Consistent Histories is an interpretation of quantum mechanics that started in 1984 with a statistical physicist Robert Griffiths, who discovered a set of criteria designed to assign conditional probabilities based on classical rules of probability. The interpretation was picked up by Roland Omnes in 1988 who gave the theory a formal logical systemisation and later by James Hartle and Murray Gell-Mann, who emphasise the role of decoherence in replacing collapse of the wave function in 1990.

The interpretation starts with with subspaces of the Hilbert space and applies to closed systems by treating them as a sequence of events or "histories". An event specificies the properties of a system as a projection operator on the Hilbert space, where:

A "homogenous history" is taken as a series of such operators. The evolution of these histories from event-to-event is stochastic and evolves according to the Schrodinger equation in Griffiths' original formulation. Only histories which satisfy a set of consistency conditions are assigned probabilities and given an interpretation in the theory. These histories do not represent real features of reality but are a useful frame work for discussing time sequences of possibilities, they behave as classical histories only to the extent that they are non-interfering. The weight of a history is given by

Once decoherence is introduced the two projection operators will diverge and represent possible histories of the system. Griffiths and Omnes began considering small levels of decoherence whereas Hartle and Gell-Mann are interested in strong decoherence. In either case decoherence replaces measurement of the system and the interpretation retains locality. The decoherence function depends on both the density matrix and Hamiltonian of the early universe, Hartle and Gell-Mann follow the time evolution of the operator back to the early universe, which is intended to solve the preferred basis problem.

What history actually occurs? According the formalism, histories are treated similar to the wave function when calculating the path of a particle, a central tendency is located along classical trajectories when the projection operator is coarse grained and the wave function very slowly spreads out. Only histories which are sufficiently coarse grained and therefore close to the classical path will have a high probability of occurring.

In order for a quasi-classical realm to correspond to the set of histories however, one must avoid a completely fine grained description but mustn't have a description which is grained too coarse such that no classically unambiguous description is any longer available.

The interpretation starts with with subspaces of the Hilbert space and applies to closed systems by treating them as a sequence of events or "histories". An event specificies the properties of a system as a projection operator on the Hilbert space, where:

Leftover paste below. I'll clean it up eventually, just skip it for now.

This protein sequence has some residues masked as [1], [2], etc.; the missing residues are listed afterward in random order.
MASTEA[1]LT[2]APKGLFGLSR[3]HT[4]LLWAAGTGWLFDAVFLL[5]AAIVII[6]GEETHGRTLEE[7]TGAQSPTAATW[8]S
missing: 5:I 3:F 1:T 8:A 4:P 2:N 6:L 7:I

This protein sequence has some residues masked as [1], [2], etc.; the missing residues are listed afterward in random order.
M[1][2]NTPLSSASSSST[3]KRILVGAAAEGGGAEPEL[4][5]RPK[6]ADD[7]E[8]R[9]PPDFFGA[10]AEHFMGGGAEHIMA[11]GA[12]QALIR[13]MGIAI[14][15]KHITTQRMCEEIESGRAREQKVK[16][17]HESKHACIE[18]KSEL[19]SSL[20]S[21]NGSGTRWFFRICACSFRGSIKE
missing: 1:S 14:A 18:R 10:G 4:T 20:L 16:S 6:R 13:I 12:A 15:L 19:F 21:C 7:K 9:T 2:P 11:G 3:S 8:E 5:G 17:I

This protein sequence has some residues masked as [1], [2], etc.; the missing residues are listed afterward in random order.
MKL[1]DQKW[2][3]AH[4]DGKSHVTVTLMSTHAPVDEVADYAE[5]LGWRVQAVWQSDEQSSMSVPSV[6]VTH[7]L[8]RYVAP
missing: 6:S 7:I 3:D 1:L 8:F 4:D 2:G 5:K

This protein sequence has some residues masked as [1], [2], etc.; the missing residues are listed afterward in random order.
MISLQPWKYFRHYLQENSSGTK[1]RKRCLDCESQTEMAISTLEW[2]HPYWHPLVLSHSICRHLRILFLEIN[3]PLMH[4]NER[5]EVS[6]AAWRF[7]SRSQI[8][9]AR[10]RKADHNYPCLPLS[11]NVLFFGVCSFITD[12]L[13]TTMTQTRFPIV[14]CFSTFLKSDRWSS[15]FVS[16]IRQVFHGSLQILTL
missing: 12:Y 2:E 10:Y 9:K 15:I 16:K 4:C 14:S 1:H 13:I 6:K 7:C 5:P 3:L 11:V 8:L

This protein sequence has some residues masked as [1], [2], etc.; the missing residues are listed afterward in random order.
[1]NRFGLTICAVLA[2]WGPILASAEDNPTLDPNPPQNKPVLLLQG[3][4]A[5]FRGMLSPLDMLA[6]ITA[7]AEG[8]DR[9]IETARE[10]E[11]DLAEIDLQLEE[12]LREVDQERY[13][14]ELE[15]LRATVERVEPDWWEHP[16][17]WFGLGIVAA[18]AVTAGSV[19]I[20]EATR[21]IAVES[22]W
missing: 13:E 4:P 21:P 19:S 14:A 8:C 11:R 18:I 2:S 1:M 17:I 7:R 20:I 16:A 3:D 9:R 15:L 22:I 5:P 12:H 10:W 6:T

A "homogenous history" is taken as a series of such operators. The evolution of these histories from event-to-event is stochastic and evolves according to the Schrodinger equation in Griffiths' original formulation. Only histories which satisfy a set of consistency conditions are assigned probabilities and given an interpretation in the theory. These histories do not represent real features of reality but are a useful frame work for discussing time sequences of possibilities, they behave as classical histories only to the extent that they are non-interfering. The weight of a history is given by

E represents the event or its operator. If two histories have weights which are orthogonal such that interference is negligible

Then their weights can be added together. This may be extended to include so called "families" which is a space to include all non-interfering histories. For such families we can consider a generalised coordinate description of any classical field that is considered fundamental to physics, like the gravitational field, if the projection operators up to n include all the possible field variables, Hartle and Gell-Mann call this set exhaustive.

We can then go on to define "alternative histories" as an exhaustive set of histories containing an alternative range. The extreme case is to give a complete set of operators at all times, a completely fine-grained history. However it is essential to the Histories approach that fine grained histories cannot be assigned probabilities.

A consistent account of probability will involve a suitable set of coarse grainned histories. The Hartle Gell-Mann approach further specifies specific conditions which apply to the early universe for projection operators. Not only must they commute but their product must be equal to zero. We can later abandon this restrictive condition for later times for an alternative set of histories. It is not necessary to apply Consitent Histories to the entire universe but if one does then the wave function is treated as pre-probability but plays no role in the ontology of the interpretation.

When one integrates the projection operators

You obtain a decoherence function

What history actually occurs? According the formalism, histories are treated similar to the wave function when calculating the path of a particle, a central tendency is located along classical trajectories when the projection operator is coarse grained and the wave function very slowly spreads out. Only histories which are sufficiently coarse grained and therefore close to the classical path will have a high probability of occurring.

In order for a quasi-classical realm to correspond to the set of histories however, one must avoid a completely fine grained description but mustn't have a description which is grained too coarse such that no classically unambiguous description is any longer available.

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